There are several stories about the origin of the name of Syria. But the strongest historical explanation links the name to the Assyrian Kingdom, which stretched from Mesopotamia in the east to the Mediterranean in the west. While it wasn’t possible for Greek language to start words with vowels, they called the region Syria instead of Assyria. The name of this region remained Assyria in the English language.
The word Syria or Assyria referred to a region larger than the current political borders of Syria. In the past, it included the whole eastern coast of the Mediterranean reaching Mosul to the east, Al-Jouf desert (located in the north of current Saudi Arabia) and Sinai to the south and Cilicia to the north (located at the southern coast of Turkey).
It is believed that the name of Syria emerged when the Greek confused the Assyrian Empire, which ruled that region, with the Aramaeans (Aramaic people) who lived in that region. While Syriac is also derived from the word Syria, Europeans still confuse the words Syrian/Syriac when referring to the Christians of the east (Mashreq). While Syriac, also known as Syriac Aramaic, refers to an Aramaic ethnicity and dialect in ancient Syria before the Christ, this minority still lives in Syria today. Although Islam as a religion wasn’t limited to only Arabs and many of the indigenous people of the region converted into the new religion, the confusion persists. For instance, the Muslim and Christian inhabitants of Maaloula town and its surrounding villages such as Jubaadeen and Bakha’a in the countryside of Damascus still use the Aramaic language, while Syriac language is still used in the eastern and north-eastern parts of current Syria.
The history of Syrian civilisation dates back to about 8000 BC. Almost every region in Syria contains historical monuments dating back to thousands of years BC. The most prominent of these ruins are the cuneiform tablets of Ugarit Ras Shamra, which date back to 1500 BC, when humans invented the first alphabet.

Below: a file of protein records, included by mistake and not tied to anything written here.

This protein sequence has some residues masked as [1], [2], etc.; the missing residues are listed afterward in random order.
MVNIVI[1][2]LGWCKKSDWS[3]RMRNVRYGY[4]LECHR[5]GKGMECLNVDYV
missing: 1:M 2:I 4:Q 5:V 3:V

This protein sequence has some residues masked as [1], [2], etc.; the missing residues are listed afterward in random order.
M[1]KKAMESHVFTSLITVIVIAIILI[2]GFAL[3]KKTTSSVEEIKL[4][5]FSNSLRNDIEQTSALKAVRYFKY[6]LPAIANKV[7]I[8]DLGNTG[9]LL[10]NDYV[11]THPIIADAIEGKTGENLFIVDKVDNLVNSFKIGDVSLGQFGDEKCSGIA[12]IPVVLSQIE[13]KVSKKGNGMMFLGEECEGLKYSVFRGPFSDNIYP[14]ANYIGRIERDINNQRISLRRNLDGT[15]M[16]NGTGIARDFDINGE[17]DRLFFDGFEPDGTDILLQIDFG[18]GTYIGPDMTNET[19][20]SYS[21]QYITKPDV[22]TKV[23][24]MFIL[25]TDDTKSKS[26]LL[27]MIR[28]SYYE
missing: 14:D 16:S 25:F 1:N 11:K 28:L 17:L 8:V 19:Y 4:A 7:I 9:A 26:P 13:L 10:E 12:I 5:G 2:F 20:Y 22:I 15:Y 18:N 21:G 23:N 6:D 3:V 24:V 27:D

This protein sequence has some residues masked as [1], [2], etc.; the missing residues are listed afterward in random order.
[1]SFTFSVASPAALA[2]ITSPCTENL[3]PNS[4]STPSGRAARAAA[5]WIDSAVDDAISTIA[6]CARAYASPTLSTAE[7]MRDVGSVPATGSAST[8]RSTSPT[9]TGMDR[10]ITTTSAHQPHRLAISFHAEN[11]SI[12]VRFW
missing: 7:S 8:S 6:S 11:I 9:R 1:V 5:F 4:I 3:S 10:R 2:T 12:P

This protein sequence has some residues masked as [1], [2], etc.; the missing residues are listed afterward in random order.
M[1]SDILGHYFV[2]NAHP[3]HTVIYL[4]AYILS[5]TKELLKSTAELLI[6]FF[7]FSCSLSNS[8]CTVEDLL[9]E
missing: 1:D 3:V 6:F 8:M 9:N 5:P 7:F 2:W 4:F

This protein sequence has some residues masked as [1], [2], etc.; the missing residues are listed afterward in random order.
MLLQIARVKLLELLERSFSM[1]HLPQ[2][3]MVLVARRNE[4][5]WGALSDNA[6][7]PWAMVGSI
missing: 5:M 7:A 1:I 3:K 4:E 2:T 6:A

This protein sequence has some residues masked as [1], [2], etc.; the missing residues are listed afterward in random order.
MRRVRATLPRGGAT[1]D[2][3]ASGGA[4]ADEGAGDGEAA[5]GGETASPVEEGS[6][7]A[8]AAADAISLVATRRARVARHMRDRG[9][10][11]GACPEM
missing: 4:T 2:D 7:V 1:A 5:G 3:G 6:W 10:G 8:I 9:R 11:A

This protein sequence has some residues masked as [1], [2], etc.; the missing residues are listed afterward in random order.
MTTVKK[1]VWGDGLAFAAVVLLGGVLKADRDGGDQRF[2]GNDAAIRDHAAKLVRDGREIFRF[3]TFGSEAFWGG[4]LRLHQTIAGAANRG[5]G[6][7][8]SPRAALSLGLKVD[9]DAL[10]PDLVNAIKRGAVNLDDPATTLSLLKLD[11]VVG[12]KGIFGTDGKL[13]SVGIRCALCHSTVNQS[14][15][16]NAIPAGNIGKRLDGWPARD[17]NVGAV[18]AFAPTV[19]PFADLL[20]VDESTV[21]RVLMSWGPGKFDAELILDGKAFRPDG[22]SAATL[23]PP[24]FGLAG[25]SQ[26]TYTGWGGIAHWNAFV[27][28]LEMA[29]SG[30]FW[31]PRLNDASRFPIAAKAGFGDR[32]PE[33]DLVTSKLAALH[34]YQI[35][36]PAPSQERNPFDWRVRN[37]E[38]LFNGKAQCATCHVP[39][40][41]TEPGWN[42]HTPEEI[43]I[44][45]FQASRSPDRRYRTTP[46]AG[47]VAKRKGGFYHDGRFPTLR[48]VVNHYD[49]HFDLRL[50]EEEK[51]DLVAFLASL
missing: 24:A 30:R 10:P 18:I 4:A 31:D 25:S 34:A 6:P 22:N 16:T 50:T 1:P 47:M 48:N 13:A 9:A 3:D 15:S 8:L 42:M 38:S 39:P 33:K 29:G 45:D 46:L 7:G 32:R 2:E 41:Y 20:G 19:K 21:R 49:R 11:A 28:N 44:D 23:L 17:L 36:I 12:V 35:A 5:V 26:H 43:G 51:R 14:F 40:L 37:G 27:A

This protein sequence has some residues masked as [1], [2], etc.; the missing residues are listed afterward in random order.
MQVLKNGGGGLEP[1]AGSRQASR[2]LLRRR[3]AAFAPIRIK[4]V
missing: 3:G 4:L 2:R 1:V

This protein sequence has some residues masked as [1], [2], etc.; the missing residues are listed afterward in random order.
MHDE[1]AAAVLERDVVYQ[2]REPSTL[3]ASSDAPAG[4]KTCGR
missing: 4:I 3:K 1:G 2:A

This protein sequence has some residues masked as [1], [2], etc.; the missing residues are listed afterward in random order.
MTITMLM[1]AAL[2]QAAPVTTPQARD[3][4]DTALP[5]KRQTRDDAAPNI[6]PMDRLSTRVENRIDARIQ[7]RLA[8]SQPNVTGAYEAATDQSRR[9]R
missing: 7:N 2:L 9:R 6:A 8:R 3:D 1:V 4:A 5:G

Factors such as its strategic location, fertile soil, abundant water and mild climate made it become a centre of numerous and diverse ancient civilizations. Besides, its important geographical location made it a centre for interaction among human cultures and civilizations; therefore, it represents the birthplace of many early human populations, religions and arts. Its people discovered agriculture, animal husbandry and the first industries.
Aramaic was not the first civilization to arise in Syria, but it has the deepest civilizational impact on Syrian history. Although it was unable to establish a single state, but rather a group of city-kingdoms across Syria, Aramaic language spread to cover the geographical area of Syria region reaching Mesopotamia and Persia. Aramaic played the most prominent role in fusing Syrian cultures into one civilization, which is diverse in nature.
The Syrian people as presently constituted are nationally, ethnically, religiously and culturally diverse. They are the product of all civilizations swung by the region – starting from the Semitic migrations before Islam to the Pharaohs, Persians, Romans, Muslim Arabs, the Kurds, the Turks, the Mongols, the Tatars, the French to the modern migrations of the Circassians, Armenians and the Balkanite.
This diversity also represents multilingualism, which is still used by the society – Arabic, Kurdish, Circassian, Armenian, Syriac and Aramaic. The spread of the Arabic language cannot be considered, although local dialects still contain a lot of words and rules of Syriac language, a measurement to assume that Syrians hailed from “Arabs”. The prominence of Arab culture compared to other cultures of the region for many centuries, and the gradual embrace of Islam among indigenous people are the most important reasons for the spread of Arabic language in Syria.
The Syrian cultural inventory, compared to the number of population and geographical area, is absolutely the most varied society in terms of the immaterial heritage, customs and traditions, arts and local spoken dialects, which still use non-Arabic vocabulary (Syrians were able to integrate them into the Arabic dictionary later). However, Islam is the most widespread religion in Syrian society. Based on the diverse nature of Syrian people, Islam there represents the most diverse schools of thought, which constitute the Islamic spectrum in the orient. And so is it for Christian communities. Syrian Christians do not follow one church, but rather several. If we go further with our analysis, we find that many doctrines have branched out to different sub-sects.
This mixture in terms of ideas and rich heritage, witnessed several points of bloody conflicts between its constituents throughout hundreds of centuries, but peaceful coexistence remains the most basic human feature of Syrian Society.
Translated by Hakim Khatib